Quick Links
Skip to main contentSkip to navigation

Neoga CUSD 3

Jr.-Sr. High School

Working...

Ajax Loading Image

 

Illinois Department of Public Health Warns of Hospitalizations Potentially Tied to Vaping

SPRINGFIELD – The Illinois Department of Public Health (IDPH) is working with local health departments to investigate the hospitalization of three young people who experienced severe breathing problems after vaping. Today, the Wisconsin Department of Health Services reported 11 confirmed and seven suspected cases of severe pulmonary disease among adolescents, some of whom had to be intubated, who reported vaping. These identified individuals experienced respiratory symptoms including cough, shortness of breath, and fatigue. Symptoms worsened over a period of days or weeks before admission to the hospital.

“Vaping among teens has increased dramatically over the last several years,” said IDPH Director Dr. Ngozi Ezike. “While the short- and long-term effects of vaping are still being researched, these recent hospitalizations heighten the need for parents talk with their teens about vaping and for both to understand the consequences and potential dangers of vaping.”

According to the American Association of Poison Control Centers, as of July 31, 2019, poison control centers have managed 2,439 exposure cases about e-cigarette devices and liquid nicotine in 2019.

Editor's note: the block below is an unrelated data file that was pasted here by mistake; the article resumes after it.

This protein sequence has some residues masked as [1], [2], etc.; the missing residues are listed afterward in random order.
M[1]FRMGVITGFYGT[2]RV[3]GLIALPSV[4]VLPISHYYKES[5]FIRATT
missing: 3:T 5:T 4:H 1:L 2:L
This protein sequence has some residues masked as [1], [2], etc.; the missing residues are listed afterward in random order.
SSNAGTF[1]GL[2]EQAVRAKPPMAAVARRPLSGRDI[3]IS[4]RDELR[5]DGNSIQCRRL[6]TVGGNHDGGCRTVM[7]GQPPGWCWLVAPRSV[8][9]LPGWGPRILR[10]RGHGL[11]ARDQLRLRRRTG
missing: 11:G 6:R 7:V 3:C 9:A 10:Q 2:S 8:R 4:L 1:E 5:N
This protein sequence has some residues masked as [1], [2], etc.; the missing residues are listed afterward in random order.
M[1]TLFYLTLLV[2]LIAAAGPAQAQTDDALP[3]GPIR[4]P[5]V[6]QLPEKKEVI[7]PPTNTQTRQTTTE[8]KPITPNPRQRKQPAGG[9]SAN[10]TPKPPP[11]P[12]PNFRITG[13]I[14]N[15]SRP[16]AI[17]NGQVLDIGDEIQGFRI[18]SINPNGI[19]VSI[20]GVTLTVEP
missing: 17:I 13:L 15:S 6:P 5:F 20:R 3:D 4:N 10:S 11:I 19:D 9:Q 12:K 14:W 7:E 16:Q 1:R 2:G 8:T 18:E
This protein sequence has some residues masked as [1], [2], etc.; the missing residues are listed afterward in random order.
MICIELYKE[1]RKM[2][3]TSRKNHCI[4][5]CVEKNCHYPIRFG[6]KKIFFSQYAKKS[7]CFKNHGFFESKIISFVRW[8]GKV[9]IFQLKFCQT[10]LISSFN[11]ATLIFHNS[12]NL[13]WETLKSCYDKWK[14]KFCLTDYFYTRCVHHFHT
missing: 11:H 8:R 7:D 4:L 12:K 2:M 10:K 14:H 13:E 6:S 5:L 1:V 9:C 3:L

The names and types of vaping products, as well as where they were obtained, are still being investigated. The three reported individuals in Illinois reside in the northeastern part of the state. In order to protect the identity of the affected individuals, additional information is not available. IDPH will continue to work with local health departments, as well as the Wisconsin Department of Health Services, to identify the cause of these severe illnesses.

People who experience any type of chest pain or difficulty breathing after vaping in the weeks or months prior to these symptoms should seek immediate medical attention. Health care providers caring for patients with unexpected serious respiratory illness should ask about a history of recent vaping.